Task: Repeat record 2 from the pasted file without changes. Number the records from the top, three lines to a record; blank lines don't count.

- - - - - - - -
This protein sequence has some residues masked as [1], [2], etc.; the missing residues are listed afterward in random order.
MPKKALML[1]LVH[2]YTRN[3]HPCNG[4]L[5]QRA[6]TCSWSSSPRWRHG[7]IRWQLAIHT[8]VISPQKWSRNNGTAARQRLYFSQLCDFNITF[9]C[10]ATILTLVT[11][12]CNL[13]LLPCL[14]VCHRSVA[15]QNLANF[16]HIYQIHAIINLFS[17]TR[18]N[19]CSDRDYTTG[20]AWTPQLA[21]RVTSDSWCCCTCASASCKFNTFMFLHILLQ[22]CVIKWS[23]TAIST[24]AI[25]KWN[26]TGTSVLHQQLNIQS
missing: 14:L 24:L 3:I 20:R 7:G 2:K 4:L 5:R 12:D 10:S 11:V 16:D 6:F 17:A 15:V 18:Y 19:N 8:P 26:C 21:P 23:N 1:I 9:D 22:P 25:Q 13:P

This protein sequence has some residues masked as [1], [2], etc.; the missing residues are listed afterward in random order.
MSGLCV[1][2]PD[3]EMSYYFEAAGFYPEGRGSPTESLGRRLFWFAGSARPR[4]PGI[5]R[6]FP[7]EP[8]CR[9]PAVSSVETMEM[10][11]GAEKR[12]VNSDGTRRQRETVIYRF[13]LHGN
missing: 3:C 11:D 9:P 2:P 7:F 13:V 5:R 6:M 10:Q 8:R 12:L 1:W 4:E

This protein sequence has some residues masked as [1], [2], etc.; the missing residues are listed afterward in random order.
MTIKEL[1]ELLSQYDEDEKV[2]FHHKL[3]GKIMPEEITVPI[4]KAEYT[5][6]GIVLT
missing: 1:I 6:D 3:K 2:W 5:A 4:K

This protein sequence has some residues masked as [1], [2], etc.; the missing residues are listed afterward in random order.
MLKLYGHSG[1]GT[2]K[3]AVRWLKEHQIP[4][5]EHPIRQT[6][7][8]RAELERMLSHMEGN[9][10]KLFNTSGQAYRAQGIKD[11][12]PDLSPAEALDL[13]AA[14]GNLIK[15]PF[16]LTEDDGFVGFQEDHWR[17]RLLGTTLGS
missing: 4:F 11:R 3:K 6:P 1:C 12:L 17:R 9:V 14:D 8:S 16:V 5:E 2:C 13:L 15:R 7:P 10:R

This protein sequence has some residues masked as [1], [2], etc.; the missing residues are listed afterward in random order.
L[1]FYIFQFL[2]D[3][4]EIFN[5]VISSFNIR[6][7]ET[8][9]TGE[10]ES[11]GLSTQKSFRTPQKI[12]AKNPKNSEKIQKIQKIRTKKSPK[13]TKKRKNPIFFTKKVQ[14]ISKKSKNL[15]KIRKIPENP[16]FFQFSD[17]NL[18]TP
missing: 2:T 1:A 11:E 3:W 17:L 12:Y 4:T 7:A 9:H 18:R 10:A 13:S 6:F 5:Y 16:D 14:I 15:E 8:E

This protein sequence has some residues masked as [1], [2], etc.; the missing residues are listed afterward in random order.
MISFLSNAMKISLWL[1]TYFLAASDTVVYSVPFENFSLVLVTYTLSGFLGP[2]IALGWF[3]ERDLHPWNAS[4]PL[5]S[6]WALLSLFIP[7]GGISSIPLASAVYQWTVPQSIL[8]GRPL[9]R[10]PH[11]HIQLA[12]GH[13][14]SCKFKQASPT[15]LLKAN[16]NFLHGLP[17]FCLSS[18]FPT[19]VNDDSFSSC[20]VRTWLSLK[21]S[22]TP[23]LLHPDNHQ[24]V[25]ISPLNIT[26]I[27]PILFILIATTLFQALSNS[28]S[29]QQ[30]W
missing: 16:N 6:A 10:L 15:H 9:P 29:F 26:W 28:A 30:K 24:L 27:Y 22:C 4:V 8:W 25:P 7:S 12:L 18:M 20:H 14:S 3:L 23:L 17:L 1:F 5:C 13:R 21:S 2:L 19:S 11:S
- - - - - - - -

This protein sequence has some residues masked as [1], [2], etc.; the missing residues are listed afterward in random order.
MSGLCV[1][2]PD[3]EMSYYFEAAGFYPEGRGSPTESLGRRLFWFAGSARPR[4]PGI[5]R[6]FP[7]EP[8]CR[9]PAVSSVETMEM[10][11]GAEKR[12]VNSDGTRRQRETVIYRF[13]LHGN
missing: 3:C 11:D 9:P 2:P 7:F 13:V 5:R 6:M 10:Q 8:R 12:L 1:W 4:E